To kick off our MBA program, myself and 100 peers spent 5 weeks traveling while taking classes. We circumnavigated the globe, starting in St. Louis before heading to Washington DC, Barcelona, Beijing, and Shanghai. In our teams, we completed a personal development bootcamp: 5 projects, 5 presentations, and 2 videos. Along the way, we also experienced a heat wave, typhoon Lekima, and a trade war. Three takeaways from this adventure of a lifetime:
”If you want to get rich, build a road first.”
We learned this Chinese proverb, which emphasizes the importance of investing in infrastructure. The Chinese government’s investment in infrastructure was astounding. Shanghai’s impressive train system was intuitive, foreign-friendly, and even maintained a cell signal underground! We also learned that in the past, the government built factories and gave the buildings away for free to spur new business development. China’s massive investment in infrastructure helped rapidly lift the country out of poverty and evolve it into a global superpower. On an individual level, this prompted me to also think about what a “personal infrastructure” would consist of, and how I can improve my effectiveness.
Society demands a social contract with businesses
Our personal values were a constant point of discussion throughout the Global Immersion. In St. Louis, we reviewed Blackrock CEO Larry Fink’s annual memos on the role of business in society. In DC, we were briefed by Brookings Institute economists on current healthcare plan proposals and weighed the societal impacts of each alternative. At the Great Wall of China, I was in awe of the Wall, but disappointed by the visible air pollution that served as a reminder of China’s role as the “world’s factory.” Business leaders are no longer confined to the corporate tower. They hold a responsibility for the broader welfare of humanity. This fundamentally shifts how a company measures its success and also introduces a host of ethical challenges.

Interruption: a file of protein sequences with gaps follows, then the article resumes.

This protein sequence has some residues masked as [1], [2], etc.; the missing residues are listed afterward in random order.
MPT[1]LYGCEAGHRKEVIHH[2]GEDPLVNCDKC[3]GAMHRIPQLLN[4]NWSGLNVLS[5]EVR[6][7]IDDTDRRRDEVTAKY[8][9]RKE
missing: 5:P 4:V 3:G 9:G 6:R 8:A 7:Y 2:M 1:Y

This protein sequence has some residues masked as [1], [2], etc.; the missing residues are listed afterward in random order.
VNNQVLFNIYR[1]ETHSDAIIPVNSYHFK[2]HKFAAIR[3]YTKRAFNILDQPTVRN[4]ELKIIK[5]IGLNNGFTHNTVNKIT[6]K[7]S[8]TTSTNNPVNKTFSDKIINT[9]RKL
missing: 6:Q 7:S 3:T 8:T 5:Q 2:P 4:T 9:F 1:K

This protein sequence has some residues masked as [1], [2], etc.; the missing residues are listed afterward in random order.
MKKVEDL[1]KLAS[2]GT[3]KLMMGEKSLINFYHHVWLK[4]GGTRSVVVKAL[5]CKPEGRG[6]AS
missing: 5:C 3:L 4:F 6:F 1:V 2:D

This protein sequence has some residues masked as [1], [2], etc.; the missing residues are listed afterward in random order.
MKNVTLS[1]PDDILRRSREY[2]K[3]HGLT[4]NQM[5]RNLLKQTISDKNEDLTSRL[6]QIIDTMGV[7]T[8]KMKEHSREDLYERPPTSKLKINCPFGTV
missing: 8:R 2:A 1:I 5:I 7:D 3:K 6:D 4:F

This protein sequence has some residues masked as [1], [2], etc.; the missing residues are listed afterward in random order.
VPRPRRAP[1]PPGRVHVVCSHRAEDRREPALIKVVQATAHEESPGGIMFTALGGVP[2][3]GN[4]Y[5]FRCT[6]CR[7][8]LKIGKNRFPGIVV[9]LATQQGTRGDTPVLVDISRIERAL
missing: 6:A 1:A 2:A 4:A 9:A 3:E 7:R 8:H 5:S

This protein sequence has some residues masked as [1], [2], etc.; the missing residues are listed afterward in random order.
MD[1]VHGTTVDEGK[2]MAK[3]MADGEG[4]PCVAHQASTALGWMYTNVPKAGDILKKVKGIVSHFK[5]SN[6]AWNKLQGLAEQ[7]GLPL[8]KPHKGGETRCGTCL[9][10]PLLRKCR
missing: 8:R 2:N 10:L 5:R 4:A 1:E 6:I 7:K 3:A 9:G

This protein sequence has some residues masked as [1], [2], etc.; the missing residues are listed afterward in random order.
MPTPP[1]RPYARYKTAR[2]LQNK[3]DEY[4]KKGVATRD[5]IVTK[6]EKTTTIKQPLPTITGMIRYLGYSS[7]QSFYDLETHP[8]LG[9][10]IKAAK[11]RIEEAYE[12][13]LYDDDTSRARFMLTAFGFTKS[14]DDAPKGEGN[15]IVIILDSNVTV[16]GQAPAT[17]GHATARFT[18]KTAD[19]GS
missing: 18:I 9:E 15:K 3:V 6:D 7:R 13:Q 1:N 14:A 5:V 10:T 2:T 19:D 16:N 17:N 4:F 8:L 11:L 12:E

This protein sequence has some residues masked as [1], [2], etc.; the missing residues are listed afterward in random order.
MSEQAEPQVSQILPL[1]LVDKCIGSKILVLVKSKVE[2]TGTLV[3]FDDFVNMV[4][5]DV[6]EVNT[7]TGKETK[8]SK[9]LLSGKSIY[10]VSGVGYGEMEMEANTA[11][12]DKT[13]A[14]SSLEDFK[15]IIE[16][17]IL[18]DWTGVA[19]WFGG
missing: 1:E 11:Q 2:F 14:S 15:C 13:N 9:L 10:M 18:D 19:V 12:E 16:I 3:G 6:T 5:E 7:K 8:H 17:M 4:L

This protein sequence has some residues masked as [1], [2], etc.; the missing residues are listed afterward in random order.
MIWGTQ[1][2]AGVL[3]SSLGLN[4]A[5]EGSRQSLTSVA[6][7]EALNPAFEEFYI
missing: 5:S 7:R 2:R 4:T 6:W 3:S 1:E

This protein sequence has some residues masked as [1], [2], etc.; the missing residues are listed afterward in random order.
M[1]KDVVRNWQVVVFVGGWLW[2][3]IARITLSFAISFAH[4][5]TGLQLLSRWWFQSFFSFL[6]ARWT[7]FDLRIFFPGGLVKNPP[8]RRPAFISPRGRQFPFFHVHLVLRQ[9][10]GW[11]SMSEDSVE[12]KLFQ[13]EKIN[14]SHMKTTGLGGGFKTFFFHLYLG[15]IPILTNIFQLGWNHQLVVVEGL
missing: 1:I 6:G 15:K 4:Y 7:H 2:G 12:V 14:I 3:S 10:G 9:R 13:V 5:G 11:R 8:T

Vulnerability and cultural humility
As I moved further and further outside of my comfort zone (from DC to Barcelona to China), the feeling of vulnerability crept in. This culminated in Tianenmen Square. I woke up at 4am to see the National Flag-raising. I walked deep into the crowd of thousands and was surrounded only by Chinese people - only speaking Mandarin - the entire day.
It was a different, sometimes anxious, perspective. After the flag-raising, I stood in a miles-long line for several hours to see the Mausoleum of Mao Zedong. In line, I made friends with a family whose children spoke English and they bought me a banana popsicle as we waited in the heat. The kindness of the Chinese people throughout my visit reminded me that, despite the cultural barrier, our similarities far outweigh our differences. While China’s flaws are often the focal point of Western news outlets, the country is incredibly impressive in many aspects, some of which the US can learn from. Being so far outside the Western world made me more conscious of my biases and cultivated more curiosity about societal structures and geopolitics.